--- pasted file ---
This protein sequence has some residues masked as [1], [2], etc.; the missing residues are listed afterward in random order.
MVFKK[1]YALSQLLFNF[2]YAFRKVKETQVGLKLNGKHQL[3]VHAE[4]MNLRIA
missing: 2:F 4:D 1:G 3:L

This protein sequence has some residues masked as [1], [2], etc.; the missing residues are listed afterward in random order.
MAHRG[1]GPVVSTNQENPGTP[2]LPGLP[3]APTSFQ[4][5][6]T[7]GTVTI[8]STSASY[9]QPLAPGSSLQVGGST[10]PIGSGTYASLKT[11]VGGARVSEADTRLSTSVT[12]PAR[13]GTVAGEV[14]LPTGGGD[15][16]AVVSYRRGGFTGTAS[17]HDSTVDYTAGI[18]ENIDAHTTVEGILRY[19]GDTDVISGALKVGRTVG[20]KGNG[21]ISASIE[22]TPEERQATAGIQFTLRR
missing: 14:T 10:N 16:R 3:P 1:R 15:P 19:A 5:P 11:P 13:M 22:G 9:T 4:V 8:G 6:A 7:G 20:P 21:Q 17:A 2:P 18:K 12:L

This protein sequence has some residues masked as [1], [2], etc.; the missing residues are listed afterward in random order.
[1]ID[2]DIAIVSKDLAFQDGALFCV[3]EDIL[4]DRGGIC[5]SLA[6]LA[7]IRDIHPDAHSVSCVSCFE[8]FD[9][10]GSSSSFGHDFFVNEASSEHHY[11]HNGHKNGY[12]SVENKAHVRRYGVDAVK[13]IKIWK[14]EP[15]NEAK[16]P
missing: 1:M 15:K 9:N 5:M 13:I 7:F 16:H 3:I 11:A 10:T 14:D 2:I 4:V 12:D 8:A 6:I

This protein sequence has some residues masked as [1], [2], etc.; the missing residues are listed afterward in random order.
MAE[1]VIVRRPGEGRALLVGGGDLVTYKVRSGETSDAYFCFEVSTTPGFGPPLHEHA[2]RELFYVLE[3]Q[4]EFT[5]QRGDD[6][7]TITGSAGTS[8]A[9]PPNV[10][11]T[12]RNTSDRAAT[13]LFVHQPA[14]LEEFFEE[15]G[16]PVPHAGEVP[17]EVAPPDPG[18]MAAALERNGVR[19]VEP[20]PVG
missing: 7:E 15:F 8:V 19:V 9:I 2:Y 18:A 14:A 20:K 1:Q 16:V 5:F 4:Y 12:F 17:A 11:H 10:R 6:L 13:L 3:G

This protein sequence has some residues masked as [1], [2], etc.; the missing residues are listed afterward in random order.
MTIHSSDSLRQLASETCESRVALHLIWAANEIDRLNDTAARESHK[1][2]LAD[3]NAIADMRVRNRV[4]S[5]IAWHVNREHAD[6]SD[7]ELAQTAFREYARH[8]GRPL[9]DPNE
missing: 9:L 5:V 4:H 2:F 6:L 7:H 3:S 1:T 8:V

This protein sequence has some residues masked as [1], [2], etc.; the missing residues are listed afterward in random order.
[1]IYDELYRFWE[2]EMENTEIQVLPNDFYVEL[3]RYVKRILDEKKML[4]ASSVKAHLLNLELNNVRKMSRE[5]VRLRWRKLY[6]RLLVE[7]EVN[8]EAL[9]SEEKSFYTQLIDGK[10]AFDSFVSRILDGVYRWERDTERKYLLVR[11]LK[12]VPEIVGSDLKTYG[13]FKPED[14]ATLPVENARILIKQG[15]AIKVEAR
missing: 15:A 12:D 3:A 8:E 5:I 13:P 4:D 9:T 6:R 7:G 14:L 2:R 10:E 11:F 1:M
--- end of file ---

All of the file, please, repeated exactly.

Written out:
This protein sequence has some residues masked as [1], [2], etc.; the missing residues are listed afterward in random order.
MVFKK[1]YALSQLLFNF[2]YAFRKVKETQVGLKLNGKHQL[3]VHAE[4]MNLRIA
missing: 2:F 4:D 1:G 3:L

This protein sequence has some residues masked as [1], [2], etc.; the missing residues are listed afterward in random order.
MAHRG[1]GPVVSTNQENPGTP[2]LPGLP[3]APTSFQ[4][5][6]T[7]GTVTI[8]STSASY[9]QPLAPGSSLQVGGST[10]PIGSGTYASLKT[11]VGGARVSEADTRLSTSVT[12]PAR[13]GTVAGEV[14]LPTGGGD[15][16]AVVSYRRGGFTGTAS[17]HDSTVDYTAGI[18]ENIDAHTTVEGILRY[19]GDTDVISGALKVGRTVG[20]KGNG[21]ISASIE[22]TPEERQATAGIQFTLRR
missing: 14:T 10:N 16:R 3:P 1:R 15:P 19:A 5:P 11:P 13:M 22:G 9:T 4:V 8:G 6:A 7:G 20:P 21:Q 17:A 2:P 18:K 12:L

This protein sequence has some residues masked as [1], [2], etc.; the missing residues are listed afterward in random order.
[1]ID[2]DIAIVSKDLAFQDGALFCV[3]EDIL[4]DRGGIC[5]SLA[6]LA[7]IRDIHPDAHSVSCVSCFE[8]FD[9][10]GSSSSFGHDFFVNEASSEHHY[11]HNGHKNGY[12]SVENKAHVRRYGVDAVK[13]IKIWK[14]EP[15]NEAK[16]P
missing: 1:M 15:K 9:N 5:M 13:I 7:F 16:H 3:I 11:A 10:T 14:D 2:I 4:V 12:D 8:A 6:I

This protein sequence has some residues masked as [1], [2], etc.; the missing residues are listed afterward in random order.
MAE[1]VIVRRPGEGRALLVGGGDLVTYKVRSGETSDAYFCFEVSTTPGFGPPLHEHA[2]RELFYVLE[3]Q[4]EFT[5]QRGDD[6][7]TITGSAGTS[8]A[9]PPNV[10][11]T[12]RNTSDRAAT[13]LFVHQPA[14]LEEFFEE[15]G[16]PVPHAGEVP[17]EVAPPDPG[18]MAAALERNGVR[19]VEP[20]PVG
missing: 7:E 15:F 8:V 19:V 9:I 2:Y 18:A 14:A 20:K 1:Q 16:V 5:F 4:Y 12:F 17:A 11:H 10:R 6:L 13:L 3:G

This protein sequence has some residues masked as [1], [2], etc.; the missing residues are listed afterward in random order.
MTIHSSDSLRQLASETCESRVALHLIWAANEIDRLNDTAARESHK[1][2]LAD[3]NAIADMRVRNRV[4]S[5]IAWHVNREHAD[6]SD[7]ELAQTAFREYARH[8]GRPL[9]DPNE
missing: 9:L 5:V 4:H 2:F 6:L 7:H 3:S 1:T 8:V

This protein sequence has some residues masked as [1], [2], etc.; the missing residues are listed afterward in random order.
[1]IYDELYRFWE[2]EMENTEIQVLPNDFYVEL[3]RYVKRILDEKKML[4]ASSVKAHLLNLELNNVRKMSRE[5]VRLRWRKLY[6]RLLVE[7]EVN[8]EAL[9]SEEKSFYTQLIDGK[10]AFDSFVSRILDGVYRWERDTERKYLLVR[11]LK[12]VPEIVGSDLKTYG[13]FKPED[14]ATLPVENARILIKQG[15]AIKVEAR
missing: 15:A 12:D 3:A 8:E 5:I 13:P 4:D 9:T 6:R 7:G 14:L 2:R 10:E 11:F 1:M